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The tech community was quick to speak after white supremacists organized a rally in Charlottesville, Virginia, in August that led to protests, violence and several deaths. Facebook CEO Mark Zuckerberg condemned the rise of the white supremacists, saying, "I know a lot of us have been asking where this hate comes from. As a Jew, it's something I've wondered much of my life."

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The unassailable rise of technology was even felt in The Vatican this year. The Pope isn't necessarily against technology -- he drives an electric car, after all -- but it sounds like he wants his flock to go easy on the Insta filters during mass. 

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The iPhone X was arguably the most hotly anticipated device of 2017, a 10th-anniversary iPhone and tour de force showing off Apple's prowess among the tech pack. But even after strong reviews and praise for the phone's TrueDepth camera, a few gripes remained. That cutting -edge camera came with an irritating notch.

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Remember when bitcoin was just for coders and dark-web dwellers? The cryptocurrency started 2017 valued just under $1,000 but touched highs of close to $19,000 by the end of the year. Even so, Jamie Dimon, the head of one of the world's largest financial firms, isn't buying into it. 

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Ah yes, Elon Musk's "one more thing" for 2017. While outlining SpaceX's plans for space travel at the 2017 International Astronautical Congress in Australia, Musk threw something else in the mix by proposing a Big F***ing Rocket to get travellers from New York to Shanghai in 39 minutes. Natch. 

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PlayerUnknown's Battlegrounds is the breakout game of 2017. The multiplayer battle royale shooter was only released on console in December and the PC version is barely leaving early access, but PUBG has already broken records for the most concurrent players on Steam

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Over the past few years, the tech world has been busily talking up virtual reality. But plenty of people are waiting to see what VR will offer beyond gimmicks and games. According to the head of Apple, augmented reality (in which virtual images are overlaid on the real world) will be a game changer.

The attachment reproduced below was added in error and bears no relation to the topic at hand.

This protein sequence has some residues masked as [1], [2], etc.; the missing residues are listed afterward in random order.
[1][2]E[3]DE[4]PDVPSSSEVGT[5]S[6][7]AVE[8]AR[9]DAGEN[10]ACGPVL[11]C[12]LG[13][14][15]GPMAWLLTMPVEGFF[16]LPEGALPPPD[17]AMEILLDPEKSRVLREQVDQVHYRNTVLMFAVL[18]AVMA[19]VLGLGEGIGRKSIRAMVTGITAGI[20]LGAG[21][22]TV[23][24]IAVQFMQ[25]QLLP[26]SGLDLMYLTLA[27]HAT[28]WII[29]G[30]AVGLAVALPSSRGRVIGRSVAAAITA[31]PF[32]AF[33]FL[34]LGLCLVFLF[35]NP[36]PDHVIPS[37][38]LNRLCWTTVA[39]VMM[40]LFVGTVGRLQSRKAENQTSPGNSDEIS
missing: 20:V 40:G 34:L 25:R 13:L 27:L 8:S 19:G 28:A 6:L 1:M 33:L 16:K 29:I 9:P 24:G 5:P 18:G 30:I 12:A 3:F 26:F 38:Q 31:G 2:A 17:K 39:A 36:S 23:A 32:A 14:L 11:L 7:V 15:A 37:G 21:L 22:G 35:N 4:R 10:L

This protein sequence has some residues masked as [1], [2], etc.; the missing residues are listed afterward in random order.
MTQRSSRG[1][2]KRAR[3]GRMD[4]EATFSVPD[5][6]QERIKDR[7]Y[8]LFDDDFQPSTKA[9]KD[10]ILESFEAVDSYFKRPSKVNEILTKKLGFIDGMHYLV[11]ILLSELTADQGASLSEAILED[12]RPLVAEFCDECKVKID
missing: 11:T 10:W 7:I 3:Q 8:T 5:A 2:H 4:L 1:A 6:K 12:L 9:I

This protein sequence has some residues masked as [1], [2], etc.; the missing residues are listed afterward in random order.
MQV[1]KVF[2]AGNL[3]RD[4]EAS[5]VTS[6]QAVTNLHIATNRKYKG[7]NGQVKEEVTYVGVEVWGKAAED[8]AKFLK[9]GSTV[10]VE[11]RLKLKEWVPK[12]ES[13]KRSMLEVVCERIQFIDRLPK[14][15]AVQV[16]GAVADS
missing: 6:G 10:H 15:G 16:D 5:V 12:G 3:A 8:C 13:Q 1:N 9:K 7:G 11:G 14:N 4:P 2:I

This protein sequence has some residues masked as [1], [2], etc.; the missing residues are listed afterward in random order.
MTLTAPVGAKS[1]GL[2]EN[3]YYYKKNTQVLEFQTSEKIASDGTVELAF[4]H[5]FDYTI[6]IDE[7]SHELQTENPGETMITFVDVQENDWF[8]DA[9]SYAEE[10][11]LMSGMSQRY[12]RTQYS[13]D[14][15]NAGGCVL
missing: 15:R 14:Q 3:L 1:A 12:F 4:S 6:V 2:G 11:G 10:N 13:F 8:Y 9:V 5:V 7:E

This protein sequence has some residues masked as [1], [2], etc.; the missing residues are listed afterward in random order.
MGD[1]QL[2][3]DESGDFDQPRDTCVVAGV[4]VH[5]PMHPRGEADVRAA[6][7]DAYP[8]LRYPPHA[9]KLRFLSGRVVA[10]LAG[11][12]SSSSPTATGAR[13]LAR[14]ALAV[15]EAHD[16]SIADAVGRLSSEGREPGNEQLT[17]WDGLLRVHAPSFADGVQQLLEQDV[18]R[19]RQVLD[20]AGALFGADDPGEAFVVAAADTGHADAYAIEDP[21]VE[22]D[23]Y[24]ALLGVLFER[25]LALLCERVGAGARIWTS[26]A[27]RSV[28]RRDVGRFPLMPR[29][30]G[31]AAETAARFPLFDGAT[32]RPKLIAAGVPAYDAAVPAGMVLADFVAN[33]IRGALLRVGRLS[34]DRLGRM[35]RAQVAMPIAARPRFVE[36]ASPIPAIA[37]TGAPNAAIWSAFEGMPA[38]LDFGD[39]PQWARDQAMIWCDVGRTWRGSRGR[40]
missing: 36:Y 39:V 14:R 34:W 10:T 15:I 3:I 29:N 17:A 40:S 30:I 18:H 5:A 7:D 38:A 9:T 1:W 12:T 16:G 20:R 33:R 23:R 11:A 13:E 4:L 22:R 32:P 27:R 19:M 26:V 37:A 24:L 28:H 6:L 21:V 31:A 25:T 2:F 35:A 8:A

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In 2017, Twitter struggled to make money, as well as curb the bullying and trolling that plague it. In September, the company revealed a blockbuster move to reverse its fortunes: doubling the character limit of tweets! A bold strategy, Twitter. Let's see if it pays off. 

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All internet traffic is equal, but some traffic may now be more equal than others. FCC Commissioner Ajit Pai called Obama-era regulations dictating that carriers can't block or slow online traffic a "failed approach" to governing the internet. As a major tech issue with global ramifications for how we use the internet, however, net neutrality won't disappear without a fight. 

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Lawyer and former Senate staffer Jessica Rosenworcel is one FCC  commissioner who fought for net neutrality in 2017. Rosenworcel, who has served on the FCC since 2012, was renominated by President Donald Trump and confirmed by the Senate in August. She has spent much of her career pushing for expanded broadband access for low-income users and those in hard-to-serve areas. She's also an outspoken critic of FCC Chairman Ajit Pai.

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Good or evil? The war of words over artificial intelligence raged on through 2017. Elon Musk repeatedly sounded the warning over AI, calling on the UN to ban killer robots. He also warned that intelligent machines could start World War III. Fun times.

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Forget blow-up plastic: The sex dolls of the future will be intelligent and responsive. The manufacturers of RealDoll are trying to bring their dolls to life through "Realbotix" and Harmony, an AI engine. They say they're well on the way to creating perfect robot companions.

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What happens when your smart assistant gets it terribly wrong? In March, Google was forced to apologize when its Google Home smart speakers started spouting seemingly random and crazy answers to questions. According to Google, the assistant pulls answers from the web. It turns out not everything online is accurate. Who knew?

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Another tweet that summed up the rise and fall of technology in 2017. The world mourned when a roving, robotic security guard that patrolled an office complex in Washington was found half submerged in a fountain after going astray. Office worker Bilal Farooqui tweeted what we were all thinking: Robots aren't always a vision of a perfect future. (Likewise flying cars.) Fare thee well, fountain bot. Fare thee well.

Caption by / Photo by Bilal Farooqui/Twitter, edited by Ian Knighton/CNET